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Interview With Rachid Of Zebulon Kosted

Musician Rachid, using the name Zebulon Kosted for his solo material, has performed in thirteen different bands and released numerous solo albums on both cassette and CD. Corresponding via e-mail, Rachid explained his views on extreme metal, the inspiration for his music, and his goal to record one hundred separate albums during his life. He is also currently in the process of recording a new album titled "Cavernous Quiet."

xFiruath: Did you first start out recording solo material, or did your musical career begin with a band?

Rachid: I started playing music in Orchestra, and Choir when I was 10. Although I enjoy Classical music and Opera now, I didn't then, so after 3 years I quit. I started a band in my parent’s garage when I was 15 called The Carrion Nation. There has been about 3 years in the last 12 that I wasn't in a band. I started recording solo material when I was 18, 6 months from now will be my 10 year anniversary as a solo artist.

xFiruath: A lot of your solo material is clearly influenced by space and various heavenly bodies, what about these topics makes them such a source of inspiration for you?

Rachid: I've been fascinated by astronomy my whole life. I am particularly intrigued by the moons of all the different planets in our solar system. My first album "IO" is a good example of this, as well as my third album "Triton", both being about moons of Jupiter and Neptune respectively. To explain in a broad sense, I am fascinated by the unknown. Secret societies, ancient history, even lost cultures are fuel for my songwriting process. Space exploration and Deep sea exploration are the new frontiers of science, and I intend to study the discoveries that are made.

xFiruath: You have stated on your MySpace page that you don't use satanic lyrics and you don't support National Socialist black metal. Those are both pretty big staples of black metal, so what leads you away from these aspects of the genre?

Rachid: I have clearly stated that while my newer material sounds like black metal, I would not classify it as such. I saw an interview with Enslaved where they explained that "because our lyrics do not have to do with Satan, we don't consider ourselves black metal". I hate to steal this comment from them, but I couldn't have said it any better. Pagan Metal, Viking Metal, Extreme Metal, these are all different names for similar types of music. I think most of the thought that goes into the classification of bands, has to do with their lyrical content, and their visual artwork. NSBM is racism, I am against that, but in the U.S. we have freedom of speech so I can't say that these people should stop saying what they think. I also strongly believe in freedom of religion, which is why I have no problem listening to and supporting Satanic bands.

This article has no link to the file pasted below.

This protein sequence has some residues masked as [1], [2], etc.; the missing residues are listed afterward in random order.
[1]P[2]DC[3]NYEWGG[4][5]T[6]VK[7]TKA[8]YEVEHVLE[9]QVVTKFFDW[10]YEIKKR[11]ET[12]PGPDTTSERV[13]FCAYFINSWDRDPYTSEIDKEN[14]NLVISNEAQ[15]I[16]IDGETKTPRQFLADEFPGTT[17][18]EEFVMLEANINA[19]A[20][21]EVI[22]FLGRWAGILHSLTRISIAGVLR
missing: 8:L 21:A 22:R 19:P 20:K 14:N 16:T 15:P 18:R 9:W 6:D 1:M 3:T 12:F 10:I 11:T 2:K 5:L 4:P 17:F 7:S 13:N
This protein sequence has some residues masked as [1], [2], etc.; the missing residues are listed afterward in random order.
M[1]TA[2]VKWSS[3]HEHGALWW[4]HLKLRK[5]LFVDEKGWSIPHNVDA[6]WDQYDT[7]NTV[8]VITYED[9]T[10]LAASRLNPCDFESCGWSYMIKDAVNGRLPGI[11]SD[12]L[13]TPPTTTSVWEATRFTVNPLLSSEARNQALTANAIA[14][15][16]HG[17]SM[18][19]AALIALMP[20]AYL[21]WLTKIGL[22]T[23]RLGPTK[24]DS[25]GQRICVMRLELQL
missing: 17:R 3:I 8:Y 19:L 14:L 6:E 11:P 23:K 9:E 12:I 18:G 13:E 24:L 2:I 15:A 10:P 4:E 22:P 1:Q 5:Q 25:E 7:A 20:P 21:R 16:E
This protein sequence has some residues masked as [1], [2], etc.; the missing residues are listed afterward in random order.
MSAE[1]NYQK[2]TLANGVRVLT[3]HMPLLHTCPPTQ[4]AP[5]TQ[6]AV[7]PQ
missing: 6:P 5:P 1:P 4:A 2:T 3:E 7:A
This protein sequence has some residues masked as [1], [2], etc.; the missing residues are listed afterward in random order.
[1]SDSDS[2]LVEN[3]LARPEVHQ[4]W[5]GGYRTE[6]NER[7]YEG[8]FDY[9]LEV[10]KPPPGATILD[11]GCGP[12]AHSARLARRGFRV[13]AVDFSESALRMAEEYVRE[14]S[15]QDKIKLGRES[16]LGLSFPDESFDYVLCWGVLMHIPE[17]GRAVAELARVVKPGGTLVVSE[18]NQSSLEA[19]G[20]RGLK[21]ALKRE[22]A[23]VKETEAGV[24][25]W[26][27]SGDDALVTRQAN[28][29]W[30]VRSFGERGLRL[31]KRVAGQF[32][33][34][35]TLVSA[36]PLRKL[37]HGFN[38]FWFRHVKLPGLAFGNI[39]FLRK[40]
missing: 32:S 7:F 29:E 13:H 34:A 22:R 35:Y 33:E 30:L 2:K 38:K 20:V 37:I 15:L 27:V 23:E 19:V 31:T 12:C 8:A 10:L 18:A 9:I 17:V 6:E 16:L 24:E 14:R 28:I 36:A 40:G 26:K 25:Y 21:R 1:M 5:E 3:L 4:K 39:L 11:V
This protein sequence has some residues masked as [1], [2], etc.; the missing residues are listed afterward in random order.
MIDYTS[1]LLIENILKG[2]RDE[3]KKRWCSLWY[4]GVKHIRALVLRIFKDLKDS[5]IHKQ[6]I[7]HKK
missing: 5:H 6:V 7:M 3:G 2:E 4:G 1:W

xFiruath: Are you working on any new solo material now?

Rachid: I am ALWAYS working on new solo material. I have 20 hours of material I've recorded and never released. Right now in particular I am very inspired to make music, and if all goes according to plan, I will have recorded 4 solo albums and 5 splits in 2008. I will be in the studio this month recording my new album "Cavernous Quiet", besides the name of the album, all other details are secret until its release.

xFiruath: You've played with some different styles of sound and a good deal of your music could be labeled "experimental". Do you set out to do things beyond the boundaries of your previous work, or does it just happen as you start writing the material?

Rachid: I do consciously try not to record songs which sound like previous material. It can be quite difficult actually to constantly be pushing myself to create something unique and different with every new album or split. I am ambitious beyond belief with my career, and I want to be remembered as a musician who never sold out, and never could be easily understood. My close friends know that my spontaneous nature has a lot to do with the strange, experimental, and almost otherworldly sounds I create.

xFiruath: You recorded an album on cassette tape that you won't release until after your death. What prompted you to want to do that, and why do you only want people to hear it after you're gone?

Rachid: I guess you'll have to be at the funeral to find out!